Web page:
The semen fluid test looks at factors that may impede sperm performance. Abnormally thick semen may cause sperm to swim more slowly through cervical mucus, obstructing fertilization. Abnormal sperm shape (i.e., disfigured or multiple heads or tails) usually indicates poor sperm health. Infertility is likely if 60% or more of sperm in semen is abnormally shaped.
Other tests are concerned specifically with sperm's ability to swim through cervical mucus and bind to and penetrate an egg. The postcoital Sims-Huhmer, or sperm-mucus interaction test, examines whether the sperm are able to swim through the female reproductive tract. This ability is referred to as forward progression. In the middle of the menstrual cycle, the cervical mucus becomes watery. Intercourse is recommended during this time, followed, the next day, with an inspection of the mucus to determine if:
The sperm penetration assay (SPA), or sperm-oocyte interaction test, examines the ability of sperm to penetrate the egg by combining it with a hamster egg. The immunobead test looks at semen for the presence of antibodies that damage sperm.
Post-ejaculation urinalysis may identify diseases that affect fertility, such as kidney disease, diabetes, and repeated urinary tract infection (UTI). Blood tests identify disorders that impair testosterone and sperm production.
At least one-half of male fertility problems can be treated so that conception is possible. There are three categories of treatment:
Therapy includes methods to improve erectile dysfunction, induce ejaculation, obtain sperm, and inseminate an egg:
These procedures are done under local anesthesia, usually take about 30 minutes, and cause pain and swelling.
Sperm retrieved by MESA, PESA, or TESE may be used in in vitro fertilization (IVF) and intracytoplasmic sperm injection (ICSI). IVF involves combining eggs with sperm in a laboratory, providing proper fertilization conditions, and transferring the resulting embryos to the uterus. To retrieve an egg, a specialist uses ultrasound to guide a fine needle through the vaginal wall and into the ovary or makes an incision in the abdomen to get to the ovary (laparoscopy). Once the eggs are retrieved, they are combined with prepared sperm in a sterile dish for 2 to 4 days. After fertilization, the embryos are transferred to the uterus. IVF is used most commonly for infertility caused by female reproductive abnormalities.
Intracytoplasmic sperm injection (ICSI) may be used with immotile sperm during in vitro fertilization. Using a tiny glass needle, one sperm is injected directly into a retrieved mature egg. The egg is incubated and transferred to the uterus.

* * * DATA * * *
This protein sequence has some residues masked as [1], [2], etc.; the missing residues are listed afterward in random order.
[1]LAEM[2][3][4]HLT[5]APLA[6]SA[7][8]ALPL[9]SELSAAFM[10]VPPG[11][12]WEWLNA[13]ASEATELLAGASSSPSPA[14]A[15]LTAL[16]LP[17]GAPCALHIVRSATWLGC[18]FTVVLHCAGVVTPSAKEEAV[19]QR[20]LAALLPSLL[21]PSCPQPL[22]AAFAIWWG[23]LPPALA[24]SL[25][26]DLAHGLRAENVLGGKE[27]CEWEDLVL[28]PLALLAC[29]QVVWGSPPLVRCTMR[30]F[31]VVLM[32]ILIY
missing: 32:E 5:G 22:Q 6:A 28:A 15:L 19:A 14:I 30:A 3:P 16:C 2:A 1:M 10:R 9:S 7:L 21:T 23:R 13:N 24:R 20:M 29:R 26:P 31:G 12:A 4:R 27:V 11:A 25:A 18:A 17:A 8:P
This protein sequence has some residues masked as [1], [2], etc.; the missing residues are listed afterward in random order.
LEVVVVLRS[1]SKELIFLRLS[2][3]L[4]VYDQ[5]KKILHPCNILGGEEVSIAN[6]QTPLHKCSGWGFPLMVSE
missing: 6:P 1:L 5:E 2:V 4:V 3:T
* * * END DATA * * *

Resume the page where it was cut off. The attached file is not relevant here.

Fertilization occurs in 50% to 80% of cases and approximately 30% result in a live birth. The egg may fail to divide or the embryo may arrest at an early stage of development. Younger patients achieve more favorable results and poor egg quality and advanced maternal age result in lower success rates.
ICSI does not increase the incidence of multiple pregnancies. Long-term information about the health and fertility of children conceived through this procedure is not available because it was first performed in 1992.
While excess sperm from MESA or PESA can usually be frozen for future use, most TESE-derived sperm are not of sufficient quality or quantity for frozen storage (cryopreservation). Multiple MESA or PESA procedures are not recommended, since repetition can lead to scarring.
Average conception rate for these procedures is about 30%.
Drug therapy includes medications to improve sperm production, treat hormonal dysfunction, cure infections that compromise sperm, and fight sperm antibodies. The administration of testosterone is similar to that used to treat testosterone deficiency. Tamoxifen (Nolvadex®), an antiestrogen agent, may be used to stimulate gonadotropin (male hormone) release, which leads to testosterone production. Antibiotics, like levofloxacin (Levaquin®) and doxycycline (Periostat®), are used to treat fertility-impairing infections of the urinary tract, testes, and prostate, and STDs.
Surgery is performed to treat reproductive tract obstruction and vericocele. Vasoepididymostomy is a microsurgical procedure that corrects obstruction in the epididymis (coiled tube that connects the testes with the vas deferens). Obstructions commonly result from STDs and also include cysts and tubal closure (atresia), which is usually genetic. Vericocelectomy, the removal of a varicocele from the testes, often results in increased sperm count.